Computational speech segregation based on an auditory-inspired modulation analysis

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    Abstract

    A monaural speech segregation system is presented that estimates the ideal binary mask from noisy speech based on the supervised learning of amplitude modulation spectrogram (AMS) features. Instead of using linearly scaled modulation filters with constant absolute bandwidth, an auditory- inspired modulation filterbank with logarithmically scaled filters is employed. To reduce the dependency of the AMS features on the overall background noise level, a feature normalization stage is applied. In addition, a spectro-temporal integration stage is incorporated in order to exploit the context information about speech activity present in neighboring time-frequency units. In order to evaluate the generalization performance of the system to unseen acoustic conditions, the speech segregation system is trained with a limited set of low signal-to-noise ratio (SNR) conditions, but tested over a wide range of SNRs up to 20dB. A systematic evaluation of the system demonstrates that auditory-inspired modulation processing can substantially improve the mask estimation accuracy in the presence of stationary and fluctuating interferers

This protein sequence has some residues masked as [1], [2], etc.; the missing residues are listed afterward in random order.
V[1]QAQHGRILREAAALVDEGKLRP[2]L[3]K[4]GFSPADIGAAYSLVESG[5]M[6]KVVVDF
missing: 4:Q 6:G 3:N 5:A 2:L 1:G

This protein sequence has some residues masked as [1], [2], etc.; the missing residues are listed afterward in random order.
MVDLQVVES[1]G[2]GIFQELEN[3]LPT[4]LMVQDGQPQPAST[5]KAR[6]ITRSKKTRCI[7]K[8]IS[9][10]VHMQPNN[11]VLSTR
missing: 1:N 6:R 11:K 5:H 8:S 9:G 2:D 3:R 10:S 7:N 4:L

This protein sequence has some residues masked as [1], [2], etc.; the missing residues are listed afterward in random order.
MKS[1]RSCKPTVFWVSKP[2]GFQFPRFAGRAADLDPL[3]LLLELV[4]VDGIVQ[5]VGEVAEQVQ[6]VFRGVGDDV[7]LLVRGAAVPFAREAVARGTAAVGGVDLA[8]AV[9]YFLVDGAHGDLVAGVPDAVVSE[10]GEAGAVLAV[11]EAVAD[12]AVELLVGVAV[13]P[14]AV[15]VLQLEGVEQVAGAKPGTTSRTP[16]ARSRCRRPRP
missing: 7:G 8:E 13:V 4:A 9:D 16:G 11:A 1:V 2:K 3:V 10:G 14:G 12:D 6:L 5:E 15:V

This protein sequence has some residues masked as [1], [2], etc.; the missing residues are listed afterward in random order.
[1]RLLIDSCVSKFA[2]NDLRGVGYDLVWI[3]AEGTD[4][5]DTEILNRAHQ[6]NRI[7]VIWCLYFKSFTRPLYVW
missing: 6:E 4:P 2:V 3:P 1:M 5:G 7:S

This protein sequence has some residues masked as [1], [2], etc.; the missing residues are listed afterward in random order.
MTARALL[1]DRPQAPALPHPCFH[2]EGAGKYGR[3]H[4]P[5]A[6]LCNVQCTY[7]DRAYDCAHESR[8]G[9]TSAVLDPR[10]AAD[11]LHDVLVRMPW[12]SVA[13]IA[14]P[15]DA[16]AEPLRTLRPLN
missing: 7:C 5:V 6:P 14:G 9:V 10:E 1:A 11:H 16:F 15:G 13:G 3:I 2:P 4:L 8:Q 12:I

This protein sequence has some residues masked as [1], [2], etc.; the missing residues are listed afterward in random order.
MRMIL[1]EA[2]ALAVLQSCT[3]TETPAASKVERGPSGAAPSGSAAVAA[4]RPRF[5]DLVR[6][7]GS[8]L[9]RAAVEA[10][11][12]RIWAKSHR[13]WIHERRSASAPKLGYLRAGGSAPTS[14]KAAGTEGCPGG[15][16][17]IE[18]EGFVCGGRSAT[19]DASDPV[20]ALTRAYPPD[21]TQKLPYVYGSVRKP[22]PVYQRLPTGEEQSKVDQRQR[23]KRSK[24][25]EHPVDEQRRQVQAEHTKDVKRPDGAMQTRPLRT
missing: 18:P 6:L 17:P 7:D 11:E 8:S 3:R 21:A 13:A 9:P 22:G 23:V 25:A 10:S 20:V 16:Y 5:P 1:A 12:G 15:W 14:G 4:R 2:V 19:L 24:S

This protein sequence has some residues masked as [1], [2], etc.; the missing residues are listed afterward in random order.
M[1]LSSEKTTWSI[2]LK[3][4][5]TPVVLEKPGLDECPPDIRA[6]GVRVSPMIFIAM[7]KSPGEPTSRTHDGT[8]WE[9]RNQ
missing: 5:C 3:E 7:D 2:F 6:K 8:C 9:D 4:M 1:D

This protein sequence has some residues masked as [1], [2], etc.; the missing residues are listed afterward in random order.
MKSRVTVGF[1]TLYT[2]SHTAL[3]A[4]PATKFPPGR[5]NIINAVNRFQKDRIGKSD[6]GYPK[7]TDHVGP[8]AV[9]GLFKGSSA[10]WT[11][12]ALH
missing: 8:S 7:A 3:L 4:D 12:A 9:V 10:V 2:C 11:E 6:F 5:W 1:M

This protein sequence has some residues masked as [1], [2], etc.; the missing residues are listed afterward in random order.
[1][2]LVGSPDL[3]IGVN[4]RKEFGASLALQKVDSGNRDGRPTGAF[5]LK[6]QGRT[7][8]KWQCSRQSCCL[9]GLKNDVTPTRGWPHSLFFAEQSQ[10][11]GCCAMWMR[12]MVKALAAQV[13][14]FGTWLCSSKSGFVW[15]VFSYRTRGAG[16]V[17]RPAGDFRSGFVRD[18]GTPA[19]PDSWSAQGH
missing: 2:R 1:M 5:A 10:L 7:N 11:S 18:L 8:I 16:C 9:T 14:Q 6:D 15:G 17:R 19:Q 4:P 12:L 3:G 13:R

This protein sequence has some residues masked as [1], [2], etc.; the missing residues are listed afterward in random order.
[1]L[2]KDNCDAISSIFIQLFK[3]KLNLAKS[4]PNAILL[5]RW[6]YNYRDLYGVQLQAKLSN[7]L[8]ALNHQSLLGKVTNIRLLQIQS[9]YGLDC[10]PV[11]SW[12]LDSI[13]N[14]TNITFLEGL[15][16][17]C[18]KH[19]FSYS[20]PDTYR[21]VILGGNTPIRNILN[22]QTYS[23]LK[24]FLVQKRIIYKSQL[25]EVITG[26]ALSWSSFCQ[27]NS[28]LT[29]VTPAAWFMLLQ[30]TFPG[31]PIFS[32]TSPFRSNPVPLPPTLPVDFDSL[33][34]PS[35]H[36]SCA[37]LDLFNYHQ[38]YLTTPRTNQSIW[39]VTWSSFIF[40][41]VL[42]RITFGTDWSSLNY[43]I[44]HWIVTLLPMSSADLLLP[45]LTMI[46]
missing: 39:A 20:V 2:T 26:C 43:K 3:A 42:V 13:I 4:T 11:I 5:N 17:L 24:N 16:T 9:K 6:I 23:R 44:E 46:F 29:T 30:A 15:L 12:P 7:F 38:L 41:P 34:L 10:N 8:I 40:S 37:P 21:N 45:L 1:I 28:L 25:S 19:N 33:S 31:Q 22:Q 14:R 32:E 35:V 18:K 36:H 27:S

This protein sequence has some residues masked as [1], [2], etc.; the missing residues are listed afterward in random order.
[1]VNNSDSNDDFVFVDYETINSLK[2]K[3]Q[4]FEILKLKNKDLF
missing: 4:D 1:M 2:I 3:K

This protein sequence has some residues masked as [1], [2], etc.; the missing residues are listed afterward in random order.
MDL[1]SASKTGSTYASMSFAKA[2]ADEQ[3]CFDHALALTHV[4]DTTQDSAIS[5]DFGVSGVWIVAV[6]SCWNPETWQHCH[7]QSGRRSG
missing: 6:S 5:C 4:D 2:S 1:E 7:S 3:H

Original languageEnglish
    JournalJournal of the Acoustical Society of America
    Volume136
    Issue number6
    Pages (from-to)3350–3359
    ISSN0001-4966
    DOIs
    Publication statusPublished - 2014

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